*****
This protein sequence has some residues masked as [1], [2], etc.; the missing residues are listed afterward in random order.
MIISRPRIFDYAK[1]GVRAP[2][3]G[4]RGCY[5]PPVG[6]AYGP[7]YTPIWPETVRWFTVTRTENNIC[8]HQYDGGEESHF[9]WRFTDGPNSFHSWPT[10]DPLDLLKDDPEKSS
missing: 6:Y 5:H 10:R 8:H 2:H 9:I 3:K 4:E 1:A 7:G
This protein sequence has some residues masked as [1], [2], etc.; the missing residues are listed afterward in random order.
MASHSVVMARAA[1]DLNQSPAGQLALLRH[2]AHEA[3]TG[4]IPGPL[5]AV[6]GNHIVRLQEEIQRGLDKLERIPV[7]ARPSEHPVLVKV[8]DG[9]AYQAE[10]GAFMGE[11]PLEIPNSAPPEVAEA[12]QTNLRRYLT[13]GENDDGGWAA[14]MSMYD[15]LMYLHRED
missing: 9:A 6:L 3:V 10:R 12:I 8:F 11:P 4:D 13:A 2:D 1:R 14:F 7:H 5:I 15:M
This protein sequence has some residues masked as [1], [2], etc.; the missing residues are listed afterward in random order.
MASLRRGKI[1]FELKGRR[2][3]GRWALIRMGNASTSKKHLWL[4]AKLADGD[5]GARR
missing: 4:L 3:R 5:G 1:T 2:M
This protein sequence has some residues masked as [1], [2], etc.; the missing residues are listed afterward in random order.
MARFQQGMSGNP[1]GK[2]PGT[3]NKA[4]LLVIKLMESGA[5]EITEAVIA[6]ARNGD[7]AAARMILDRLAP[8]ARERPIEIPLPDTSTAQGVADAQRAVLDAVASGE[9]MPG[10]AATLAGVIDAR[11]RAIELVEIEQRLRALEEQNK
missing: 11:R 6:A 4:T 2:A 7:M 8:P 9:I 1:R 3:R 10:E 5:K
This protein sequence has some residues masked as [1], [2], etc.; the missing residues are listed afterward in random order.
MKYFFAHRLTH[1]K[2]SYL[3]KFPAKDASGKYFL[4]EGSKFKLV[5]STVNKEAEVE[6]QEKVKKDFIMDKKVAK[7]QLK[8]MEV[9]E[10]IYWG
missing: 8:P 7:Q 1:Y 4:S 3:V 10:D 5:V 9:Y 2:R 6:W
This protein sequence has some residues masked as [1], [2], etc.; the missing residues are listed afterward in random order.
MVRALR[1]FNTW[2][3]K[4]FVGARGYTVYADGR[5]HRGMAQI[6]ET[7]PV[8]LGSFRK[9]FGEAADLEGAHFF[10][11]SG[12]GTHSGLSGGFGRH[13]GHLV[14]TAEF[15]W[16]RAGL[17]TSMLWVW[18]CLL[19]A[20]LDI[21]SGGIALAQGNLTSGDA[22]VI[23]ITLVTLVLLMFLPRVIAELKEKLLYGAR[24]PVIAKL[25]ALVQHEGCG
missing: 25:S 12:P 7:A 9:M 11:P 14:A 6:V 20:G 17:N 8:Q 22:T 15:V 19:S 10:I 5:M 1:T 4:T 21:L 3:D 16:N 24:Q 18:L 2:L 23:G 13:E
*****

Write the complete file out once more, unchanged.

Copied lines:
This protein sequence has some residues masked as [1], [2], etc.; the missing residues are listed afterward in random order.
MIISRPRIFDYAK[1]GVRAP[2][3]G[4]RGCY[5]PPVG[6]AYGP[7]YTPIWPETVRWFTVTRTENNIC[8]HQYDGGEESHF[9]WRFTDGPNSFHSWPT[10]DPLDLLKDDPEKSS
missing: 6:Y 5:H 10:R 8:H 2:H 9:I 3:K 4:E 1:A 7:G
This protein sequence has some residues masked as [1], [2], etc.; the missing residues are listed afterward in random order.
MASHSVVMARAA[1]DLNQSPAGQLALLRH[2]AHEA[3]TG[4]IPGPL[5]AV[6]GNHIVRLQEEIQRGLDKLERIPV[7]ARPSEHPVLVKV[8]DG[9]AYQAE[10]GAFMGE[11]PLEIPNSAPPEVAEA[12]QTNLRRYLT[13]GENDDGGWAA[14]MSMYD[15]LMYLHRED
missing: 9:A 6:L 3:V 10:R 12:I 8:F 11:P 4:D 13:A 2:D 1:R 14:F 7:H 5:I 15:M
This protein sequence has some residues masked as [1], [2], etc.; the missing residues are listed afterward in random order.
MASLRRGKI[1]FELKGRR[2][3]GRWALIRMGNASTSKKHLWL[4]AKLADGD[5]GARR
missing: 4:L 3:R 5:G 1:T 2:M
This protein sequence has some residues masked as [1], [2], etc.; the missing residues are listed afterward in random order.
MARFQQGMSGNP[1]GK[2]PGT[3]NKA[4]LLVIKLMESGA[5]EITEAVIA[6]ARNGD[7]AAARMILDRLAP[8]ARERPIEIPLPDTSTAQGVADAQRAVLDAVASGE[9]MPG[10]AATLAGVIDAR[11]RAIELVEIEQRLRALEEQNK
missing: 11:R 6:A 4:T 2:A 7:M 8:P 9:I 1:R 3:R 10:E 5:K
This protein sequence has some residues masked as [1], [2], etc.; the missing residues are listed afterward in random order.
MKYFFAHRLTH[1]K[2]SYL[3]KFPAKDASGKYFL[4]EGSKFKLV[5]STVNKEAEVE[6]QEKVKKDFIMDKKVAK[7]QLK[8]MEV[9]E[10]IYWG
missing: 8:P 7:Q 1:Y 4:S 3:V 10:D 5:V 9:Y 2:R 6:W
This protein sequence has some residues masked as [1], [2], etc.; the missing residues are listed afterward in random order.
MVRALR[1]FNTW[2][3]K[4]FVGARGYTVYADGR[5]HRGMAQI[6]ET[7]PV[8]LGSFRK[9]FGEAADLEGAHFF[10][11]SG[12]GTHSGLSGGFGRH[13]GHLV[14]TAEF[15]W[16]RAGL[17]TSMLWVW[18]CLL[19]A[20]LDI[21]SGGIALAQGNLTSGDA[22]VI[23]ITLVTLVLLMFLPRVIAELKEKLLYGAR[24]PVIAKL[25]ALVQHEGCG
missing: 25:S 12:P 7:A 9:M 11:P 14:A 6:V 20:G 17:N 8:Q 22:T 15:V 19:S 10:I 5:M 1:T 4:T 21:L 3:D 16:N 24:Q 18:L 2:L 23:G 13:E